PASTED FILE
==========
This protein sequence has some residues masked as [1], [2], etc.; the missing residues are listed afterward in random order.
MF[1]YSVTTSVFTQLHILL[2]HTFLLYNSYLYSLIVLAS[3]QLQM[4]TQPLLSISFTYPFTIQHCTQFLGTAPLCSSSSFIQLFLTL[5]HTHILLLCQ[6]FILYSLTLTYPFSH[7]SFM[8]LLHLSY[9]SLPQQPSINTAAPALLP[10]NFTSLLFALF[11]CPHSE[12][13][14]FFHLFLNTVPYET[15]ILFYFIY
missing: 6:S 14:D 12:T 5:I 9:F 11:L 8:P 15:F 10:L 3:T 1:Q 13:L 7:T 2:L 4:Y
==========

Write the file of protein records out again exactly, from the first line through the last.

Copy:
This protein sequence has some residues masked as [1], [2], etc.; the missing residues are listed afterward in random order.
MF[1]YSVTTSVFTQLHILL[2]HTFLLYNSYLYSLIVLAS[3]QLQM[4]TQPLLSISFTYPFTIQHCTQFLGTAPLCSSSSFIQLFLTL[5]HTHILLLCQ[6]FILYSLTLTYPFSH[7]SFM[8]LLHLSY[9]SLPQQPSINTAAPALLP[10]NFTSLLFALF[11]CPHSE[12][13][14]FFHLFLNTVPYET[15]ILFYFIY
missing: 6:S 14:D 12:T 5:I 9:F 11:L 8:P 15:F 10:L 3:T 1:Q 13:L 7:T 2:L 4:Y